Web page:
Raab takes up false rape claim case with Cyprus
Minister questions trial after teenager is convicted of lying over holiday gang attack
DOMINIC RAAB has expressed “serious concern” about the potential for a miscarriage of justice after a court in Cyprus convicted a British teenager of lying about being gang-raped on holiday.
The Foreign Secretary will raise the case with the Cypriot authorities after the 19-year-old, who told police she was raped by up to 12 Israeli youths in her hotel room, was left facing up to a year in jail while her alleged attackers were allowed to return home.
Last night the woman vowed to clear her name and told The Sun she was not surprised by the judgment. The teenager also claimed she has been contacted by other people who have been “forced to remain silent” during similar experiences. Referring to her plans to appeal, she told the newspaper: “This fight is for them and many more.”
The woman withdrew her complaint two weeks after the alleged incident, but says she was “forced” to do so by police who left her “scared for my life” and who did not record the interview.
The case has raised questions about the island’s treatment of victims of sexual assault, with protesters claiming the Cypriot authorities “always find a reason not to believe women who claim they have been raped”.
A campaign has been launched online to encourage tourists to boycott Cyprus on the grounds that it is “not safe for women” to go on holiday there.
In a hardening of the Foreign Office’s stance on the case, sources said “all options are on the table” if there appears to be a miscarriage of justice. Mr Raab, a former lawyer, is understood to have followed the case closely and “takes issues of access to justice extremely seriously,” sources said.
A Foreign Office spokesman said: “The UK is seriously concerned about the fair trial guarantees in this deeply distressing case and we will be raising the issue with the Cypriot authorities.”
As well as the allegation that she was pressured to retract her statement, the court heard claims that police failed to properly secure the alleged crime scene or maintain fully the integrity of medical and forensic evidence.
The alleged victim, from Derbyshire, sighed as a judge said, via a translator, that she had been convicted of “public mischief ” following a trial in Paralimni in the Famagusta district of Cyprus.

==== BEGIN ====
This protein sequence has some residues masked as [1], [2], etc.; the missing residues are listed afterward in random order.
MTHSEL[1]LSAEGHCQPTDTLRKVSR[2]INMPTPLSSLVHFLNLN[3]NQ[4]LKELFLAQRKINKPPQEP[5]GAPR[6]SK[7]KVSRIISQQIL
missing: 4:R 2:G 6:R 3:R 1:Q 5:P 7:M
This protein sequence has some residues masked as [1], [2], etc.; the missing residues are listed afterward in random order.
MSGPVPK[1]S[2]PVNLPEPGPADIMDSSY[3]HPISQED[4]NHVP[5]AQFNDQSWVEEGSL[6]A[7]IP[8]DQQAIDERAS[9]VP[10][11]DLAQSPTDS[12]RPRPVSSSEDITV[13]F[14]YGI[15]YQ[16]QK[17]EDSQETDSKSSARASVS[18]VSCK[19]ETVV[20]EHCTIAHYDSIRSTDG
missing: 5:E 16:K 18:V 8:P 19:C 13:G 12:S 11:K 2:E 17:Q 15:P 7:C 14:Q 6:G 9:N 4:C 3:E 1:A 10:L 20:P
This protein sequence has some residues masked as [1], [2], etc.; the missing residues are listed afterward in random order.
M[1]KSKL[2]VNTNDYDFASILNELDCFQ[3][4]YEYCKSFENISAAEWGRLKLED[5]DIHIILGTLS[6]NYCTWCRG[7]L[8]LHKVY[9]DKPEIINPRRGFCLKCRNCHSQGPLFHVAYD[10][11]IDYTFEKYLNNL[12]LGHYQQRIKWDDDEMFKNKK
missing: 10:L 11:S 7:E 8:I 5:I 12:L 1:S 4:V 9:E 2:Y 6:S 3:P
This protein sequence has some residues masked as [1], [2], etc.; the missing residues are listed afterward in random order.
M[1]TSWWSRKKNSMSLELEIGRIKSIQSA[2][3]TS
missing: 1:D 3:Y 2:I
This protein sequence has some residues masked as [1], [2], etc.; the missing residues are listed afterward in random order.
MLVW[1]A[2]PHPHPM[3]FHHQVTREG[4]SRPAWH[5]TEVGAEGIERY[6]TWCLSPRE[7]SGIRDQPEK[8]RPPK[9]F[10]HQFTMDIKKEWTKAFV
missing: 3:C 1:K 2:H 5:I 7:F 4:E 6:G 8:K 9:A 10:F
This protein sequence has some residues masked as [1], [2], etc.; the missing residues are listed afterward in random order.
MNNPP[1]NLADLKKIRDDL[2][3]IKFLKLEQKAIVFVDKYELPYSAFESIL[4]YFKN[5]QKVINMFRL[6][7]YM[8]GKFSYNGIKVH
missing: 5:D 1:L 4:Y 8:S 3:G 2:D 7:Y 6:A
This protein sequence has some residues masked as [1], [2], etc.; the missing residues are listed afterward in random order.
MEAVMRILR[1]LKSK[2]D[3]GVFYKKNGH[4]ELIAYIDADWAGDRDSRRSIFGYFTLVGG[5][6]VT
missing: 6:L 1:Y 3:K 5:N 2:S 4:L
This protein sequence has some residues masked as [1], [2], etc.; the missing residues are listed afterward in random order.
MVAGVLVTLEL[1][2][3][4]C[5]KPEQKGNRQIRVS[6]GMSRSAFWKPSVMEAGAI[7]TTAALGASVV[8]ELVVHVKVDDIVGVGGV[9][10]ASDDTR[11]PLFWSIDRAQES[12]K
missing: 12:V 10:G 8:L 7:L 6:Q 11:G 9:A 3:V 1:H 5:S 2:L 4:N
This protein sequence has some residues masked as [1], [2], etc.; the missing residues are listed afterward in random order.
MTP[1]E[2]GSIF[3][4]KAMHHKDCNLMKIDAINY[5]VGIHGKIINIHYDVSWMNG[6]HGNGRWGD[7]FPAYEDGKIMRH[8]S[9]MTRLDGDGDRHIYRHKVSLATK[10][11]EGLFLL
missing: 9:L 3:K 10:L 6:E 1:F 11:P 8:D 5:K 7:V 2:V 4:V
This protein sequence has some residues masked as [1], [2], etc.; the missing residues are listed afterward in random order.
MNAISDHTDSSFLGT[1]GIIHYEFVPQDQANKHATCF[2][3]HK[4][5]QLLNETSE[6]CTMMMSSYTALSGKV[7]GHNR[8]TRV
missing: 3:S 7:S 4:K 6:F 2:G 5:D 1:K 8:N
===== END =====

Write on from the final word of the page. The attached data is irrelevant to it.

Around 25 protesters from the Network Against Violence Against Women sat in the court with gags over their mouths showing an image of stitchedup lips to support the defendant. As she left court they shouted: “We are with you. We know. We believe you.”
She will be sentenced on Jan 7, when she could be jailed for up to a year and ordered to pay a £1,500 fine.
The teenager – who was on a working holiday to Ayia Napa during her summer break between school and starting university – reported the alleged rape to police hours after she claimed it happened on July 17. Soon afterwards, the 12 Israelis, who denied the allegations, were arrested.
Two weeks later the woman was questioned for eight hours by Cypriot police without a lawyer or family member present. During that time, she signed a statement of retraction saying she had concocted the story. She later
told the court: “I didn’t think I would leave that police station without signing.”
Her mother said her lack of access to lawyers while being questioned “for hours on end” was “very bizarre”.
She was charged with causing public mischief, defined by the Cypriot criminal code as knowingly providing police with “a false statement concerning an imaginary offence”.
Her passport was confiscated and she has had to forego a place at university due to the trial proceedings.
The prosecution claimed she made the story up because she felt ashamed and humiliated after discovering she had been filmed having sex with one of the Israelis.
In his ruling, Judge Michalis Papathanasiou said the defendant did not tell the truth and tried to deceive the court with “convenient” and “evasive” statements.
The Israelis, aged 15 to 18, were allowed home to Tel Aviv, where they celebrated by shouting “the Brit is a whore” and popping champagne at Ben Gurion airport.
Michael Polak, a British lawyer on the teenager’s defence team, said: “We are very disappointed ... but we are not surprised given how the trial was conducted. It doesn’t finish here. The next stage will be to appeal to the Supreme Court of Cyprus and, if necessary, to the European Court of Human Rights.” The process could take up to four years, he said.
The British teenager convicted of lying about being gang-raped covers her face as she leaves Famagusta court in Paralimni, Cyprus. Along with around 25 supporters, she was wearing a mask with an image of stitched-up lips in protest at the judgment